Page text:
Tuesday, March 12, 2013

Irish Soda Bread

What is Irish soda bread?  As far as I can tell there is nothing "Irish" about it.  I think that's why Tay and I felt the need to include the green.

Soda breads in general are more of a method than a type of bread.  Since it is a "quick bread" there is no yeast involved, meaning if you have a fear of yeast breads, this is for you!  Baking soda is used as the leavening agent (i.e. what makes the bread...bready).  Before baking soda was a commercial product, (think 1900's) the baking soda would be replaced with the ashes of plants soaked in water... yum?  Today we use this same thing as fertilizer (compost). ICK!  

Now that I have bored you with a history lesson, it's time to talk about how great this bread is.  While it is a dense bread, I find it wonderful for breakfast.  While in traditional Irish soda bread currants are used, you can use any variety of dried fruits.  I toyed with the idea of using dates... because I really want to make something with dates... but then decided to use something a little more traditional.  You could eliminate the currants and orange zest all together and have this bread as a side to some hearty Irish stew.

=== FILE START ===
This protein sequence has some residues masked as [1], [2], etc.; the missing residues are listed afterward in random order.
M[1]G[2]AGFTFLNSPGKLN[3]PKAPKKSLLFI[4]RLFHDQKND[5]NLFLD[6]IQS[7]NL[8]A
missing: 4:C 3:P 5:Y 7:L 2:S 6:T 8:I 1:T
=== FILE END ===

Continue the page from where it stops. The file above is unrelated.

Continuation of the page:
No matter how you enjoy this, it is easy and sure to please everyone.  It might just become a staple in your house...I know we are on the way.

Irish Soda Bread
Prep Time: 30 min
Cook Time: 45 - 55 min
Makes: 1 loaf
Taken from: Food Network - Ina Garten


  • 4 cups flour, plus extra for currants
  • 4 Tbsp sugar
  • 1 tsp baking soda
  • 1 1/2 tsp salt
  • 4 Tbsp (1/2 stick) cold unsalted butter
  • 1 3/4 cups cold buttermilk, shaken
  • 1 egg, lightly beaten
  • 1 tsp orange zest
  • 1 cup dried currants, raisins, or cranberries
Preheat the oven to 375 degrees F.  Cover a sheet pan with parchment paper.  In a large bowl (or in my case the bowl of my stand mixer with the paddle attachment) combine the flour, sugar, baking soda, and salt.  Chop the cold butter into 1/2 inch pieces and then add it to the bowl.  On low, (or with your fingers if mixing by hand) mix until the butter is completely incorporated.
In a separate small bowl, mix the cold buttermilk, egg, and orange zest together.
While the mixer is on slowly, add the liquid ingredients to the dry.
Add 1 Tbsp of flour to your currants (in my case raisins) and toss to cover.
Add this to your dough and mix until combined.  The dough will be very wet.
Dump the dough onto a well-floured surface and knead  (only a time or two) until you have a round loaf.
Transfer the loaf to your parchment lined sheet pan and cut a 1/2 inch deep "X" in the top.  Bake for 45 - 55 minutes (mine took the entire 55).  

When done, you will be able to insert an knife and have it come out clean.  The loaf will also sound hollow.  Allow to cool on a baking rack until ready to serve.

I like to have mine with cream cheese and jam (or just jam) for breakfast.  It's also sweet enough to go great plain with coffee.

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  1. I've never made bread, but you made this seem so easy! I great recipe with the upcoming holiday!

    1. Thank you. This is the perfect recipe to start baking bread with. :-)